The newly introduced sample components will move through the column with velocities different to the equilibrium velocity. Relaxation to new equilibrium conditions will occur and system peaks will appear. Re-equilibration also includes the process of preferential solvation of sample components with one or more mobile phase components. Thus the areas of system peaks can be a strong function of the analytes themselves (1). This is one reason why the use of system peaks as internal flow markers requires a very sound method validation and is generally not recommended (5).

It is good practice in GPC/SEC to prepare the injection solutions with mobile phase freshly taken from the mobile phase reservoir. This ensures that solvent and mobile phase have comparable compositions of mobile phase components. Thus the redistribution of mobile phase components on the stationary phase is less pronounced, resulting in lower peak areas for system peaks.

Figure 3 shows an example of an aqueous separation. The mobile phase is a phosphate buffer with sodium chloride added (0.07 M Na2HPO4, 0.5 M NaCl). When injecting the blank, two small negative peaks were detected by the RI detector (green trace). Samples to be characterized were a polymer and an additive. While the additive sample was prepared using solvent taken from the mobile phase reservoir, the polymer sample was already dissolved in water. Therefore the blue RI trace of the additive solution shows comparable signal areas for the system peaks. However, the injection of the polymer solution generates huge negative system peaks because of the lack of the correct concentration of mobile phase components in the sample solvent (salt/buffer). Preferential solvation and re‑distribution of the mobile phase components at the stationary phase are responsible for this. While molar mass determination for the polymer peak is possible, determination of the amount of additive is prevented by the coelution of the additive with the negative system peak. Thus further method optimization is required. Reduction of the injection volume and optimization of sample preparation are the first steps to be considered for method optimization.


Detailed Investigation of System Peaks

In the vast majority of applications, system peaks do not have a negative impact. Once the system peaks are identified, the analysis goals can still be reached, as long as the system peaks do not coelute with the sample components of interest. System peaks are sometimes even used to obtain valuable information including, for example, the void volume of columns (6). Newly appearing or missing system peaks are a hint for a change in the chromatographic system that might be worth investigating.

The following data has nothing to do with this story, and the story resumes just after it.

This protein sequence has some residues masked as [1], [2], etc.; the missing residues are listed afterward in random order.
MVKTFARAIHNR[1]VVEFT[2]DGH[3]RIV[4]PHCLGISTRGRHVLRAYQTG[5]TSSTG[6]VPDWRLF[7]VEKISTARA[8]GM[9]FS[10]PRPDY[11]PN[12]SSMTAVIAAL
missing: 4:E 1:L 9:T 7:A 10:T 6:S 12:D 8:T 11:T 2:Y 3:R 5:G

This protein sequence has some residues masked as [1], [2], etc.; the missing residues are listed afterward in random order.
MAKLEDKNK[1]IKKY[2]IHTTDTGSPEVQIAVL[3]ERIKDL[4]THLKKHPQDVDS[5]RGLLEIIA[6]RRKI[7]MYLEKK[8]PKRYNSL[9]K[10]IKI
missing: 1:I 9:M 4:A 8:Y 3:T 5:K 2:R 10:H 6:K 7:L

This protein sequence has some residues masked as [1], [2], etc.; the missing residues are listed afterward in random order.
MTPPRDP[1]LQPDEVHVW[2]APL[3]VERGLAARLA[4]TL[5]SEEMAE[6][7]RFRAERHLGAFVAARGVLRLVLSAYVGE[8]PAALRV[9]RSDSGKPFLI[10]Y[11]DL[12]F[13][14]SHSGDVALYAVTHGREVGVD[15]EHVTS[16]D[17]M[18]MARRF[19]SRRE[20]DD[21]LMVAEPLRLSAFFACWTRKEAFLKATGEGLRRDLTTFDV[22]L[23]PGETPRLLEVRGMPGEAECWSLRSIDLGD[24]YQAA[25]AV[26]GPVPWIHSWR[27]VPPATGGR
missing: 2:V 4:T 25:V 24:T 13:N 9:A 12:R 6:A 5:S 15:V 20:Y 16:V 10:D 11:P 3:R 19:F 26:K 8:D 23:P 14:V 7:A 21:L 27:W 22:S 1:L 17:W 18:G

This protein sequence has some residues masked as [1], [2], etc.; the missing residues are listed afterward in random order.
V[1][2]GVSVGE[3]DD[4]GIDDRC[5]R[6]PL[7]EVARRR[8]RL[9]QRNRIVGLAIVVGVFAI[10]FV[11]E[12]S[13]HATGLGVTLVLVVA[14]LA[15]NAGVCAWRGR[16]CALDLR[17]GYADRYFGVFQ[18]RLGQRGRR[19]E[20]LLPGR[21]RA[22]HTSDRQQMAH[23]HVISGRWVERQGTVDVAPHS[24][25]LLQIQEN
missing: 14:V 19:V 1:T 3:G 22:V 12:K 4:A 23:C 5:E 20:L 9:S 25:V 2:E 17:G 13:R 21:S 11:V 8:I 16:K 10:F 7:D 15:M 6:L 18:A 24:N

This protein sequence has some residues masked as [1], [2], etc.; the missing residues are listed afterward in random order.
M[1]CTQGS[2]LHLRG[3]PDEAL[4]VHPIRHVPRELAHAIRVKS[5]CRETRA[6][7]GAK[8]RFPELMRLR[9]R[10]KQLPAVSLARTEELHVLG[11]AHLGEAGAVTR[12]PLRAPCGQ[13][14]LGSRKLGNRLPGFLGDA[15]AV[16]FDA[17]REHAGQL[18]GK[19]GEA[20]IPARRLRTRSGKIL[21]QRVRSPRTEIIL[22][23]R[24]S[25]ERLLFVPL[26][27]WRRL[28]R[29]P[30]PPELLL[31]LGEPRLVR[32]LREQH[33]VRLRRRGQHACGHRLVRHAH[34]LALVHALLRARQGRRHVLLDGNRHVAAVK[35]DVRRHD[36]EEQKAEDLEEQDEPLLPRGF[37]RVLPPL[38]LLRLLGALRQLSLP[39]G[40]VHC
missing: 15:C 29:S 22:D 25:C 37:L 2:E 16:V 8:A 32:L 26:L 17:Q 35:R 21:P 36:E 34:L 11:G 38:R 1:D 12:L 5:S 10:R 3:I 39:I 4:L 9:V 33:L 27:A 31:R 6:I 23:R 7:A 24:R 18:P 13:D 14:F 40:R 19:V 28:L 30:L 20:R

To minimize system peaks or to get a better understanding of the chromatographic system it can be a good idea to identify which peak originates from the different mobile phase components. A practical approach to this is to prepare the mobile phase components as separate samples and to analyze these in the GPC/SEC system. Thus, injections are done where the mobile phase is spiked with the single components.

Figure 4 shows an overlay of the RI traces of the blank injection also shown in Figure 3 (green) with the RI traces of an injection with Na2HPO4 added (black) and an injection with NaCl added (blue). While the black curve immediately shows that the second negative peak can be assigned to the phosphate component, the blue trace alone would not allow identification of the NaCl peak. Most probably, as the concentration of sodium chloride is already quite high, the addition of more salt also influences the equilibrium distribution of the phosphate component. The results in Figure 4 were confirmed using different injection volumes and a UV detector as an additional detector.



  • Positive and negative system peaks are a common phenomenon in LC. In GPC/SEC they appear at the end of the chromatographic run.

  • System peaks are explained by a loss of equilibrium and relaxation to a new equilibrium.

  • The area of system peaks can be a strong function of the analytes; thus system peaks should not be used as internal flow markers.

  • Sample preparation with solvent taken from the mobile phase reservoir allows system peaks to be minimized.

  • A low injection volume allows system peaks to be minimized.


  1. S. Levin and E. Grushka, Anal. Chem.58, 1602 (1986).
  2. D. Held, The Column9(2), 2–5 (2013).
  3. P. Kilz and D. Held, in Quantification in LC and GC - A Practical Guide to Good Chromatographic Data, S. Kromidas and H.-J. Kuss, Eds. (Wiley‑VCH, Weinheim, 2008).
  4. D. Held, The Column13(17), 24–27 (2017).
  5. D. Held and W. Radke, The Column12(6), 24–27 (2016).
  6. J. Srbek, P. Coufal, Z. Bosáková, and E. Tesarová, J. Sep. Sci.28, 1263 (2005).

Daniela Held studied polymer chemistry in Mainz, Germany, and works in the PSS software and instrument department. She is also responsible for education and customer training.

Friedhelm Gores studied polymer chemistry in Mainz, Germany, and works in the PSS contract analysis department.